Monday, 25 June 2007

Architecture or Folly?

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This week sees me down in Bangalore at the Architecture World 07 conference. The two concepts of BPM and Enterprise Architecture are to be very related, success in both owes a lot to maintain an important mantra "just enough!"

I always have fun speaking with groups of IT about Enterprise Architecture as invariably they do not mean Enterprise but IT when they use the term. So in my quest to get them thinking differently I thought I'd introduce them to the term folly.

I am sure many of you can recollect pictures or sights of buildings that seem to serve no purpose or remain unfinished. How about Howard Hughes plane, the Spruce Goose? I am sure that "architects" were employed on many of these projects.

So what is a folly?

The Oxford English Dictionary defines a folly as: "A popular name for any costly structure considered to have shown folly in the builder,"

While Chambers' Dictionary says it is: "A great useless structure, or one left unfinished, having been begun without a reckoning of the cost."

Hmm... sounds a lot like the description of many Enterprise Architecture projects I have come across in the past few years.

On a (slightly) more serious note with the advent of Service Oriented Architecture, the word Architecture has once again been given prominence. In fact for some it can be fun to count just how many Architectures you need in IT – Model Driven Architecture, Service Oriented Architecture, Client Server Architecture... and so the list goes on.

With each new architecture fad comes more talk of why the business don't get it and why people in the business don't recognize the value of architecture.

Of course the answer to that question is to my mind very simple. The explanation can also be given using the very analogies that are used to try and explain architecture, namely the examples of buildings and aircraft.

Buildings are built to last for many years, in some cases they can last for thousands of years, these days some only tens of years. For aircraft they are built for at least 20 years of service and to be maintained for often much longer than that.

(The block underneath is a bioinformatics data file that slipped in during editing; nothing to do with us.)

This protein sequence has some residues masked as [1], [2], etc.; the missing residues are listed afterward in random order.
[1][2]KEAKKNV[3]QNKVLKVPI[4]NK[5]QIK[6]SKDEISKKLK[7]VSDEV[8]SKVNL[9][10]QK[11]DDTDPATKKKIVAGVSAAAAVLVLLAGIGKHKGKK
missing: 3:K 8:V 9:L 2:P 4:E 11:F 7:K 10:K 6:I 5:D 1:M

So in these cases some degree of architecture is justified, but even then sometimes we are really looking only at rigorous design. However in both cases any "overhead" in design is spread over many years of useful and hopefully profitable service.

Now, when we come to IT business people are being asked to constantly reequip, systems lasting it seems no more than two to five years. Small wonder then, that it can be challenging to persuade us of the value of Architecture. Perhaps then it would be easier to just explain that what is really meant is good design, you would like to build our systems using good design principles.

I think perhaps the French had the right idea with the concept of City Planning as being the base point for Enterprise Architecture. The idea that as with a town, you need to lay out "zones" for different activities and to make sure that the equivalent of the basic infrastructure is in place and that systems use appropriate interfaces. This is providing a longer lasting value and is using architecture at an appropriate level and then letting designers do the design. Saves on the overhead of architecting the design – which has always sounded like a bit of an overhead to me.

So it will be interesting to see and talk with the architects and designers down here in India and find out how they will be using architecture to help create agile, customer centric organizations that deliver greater value for the stakeholders in the business.

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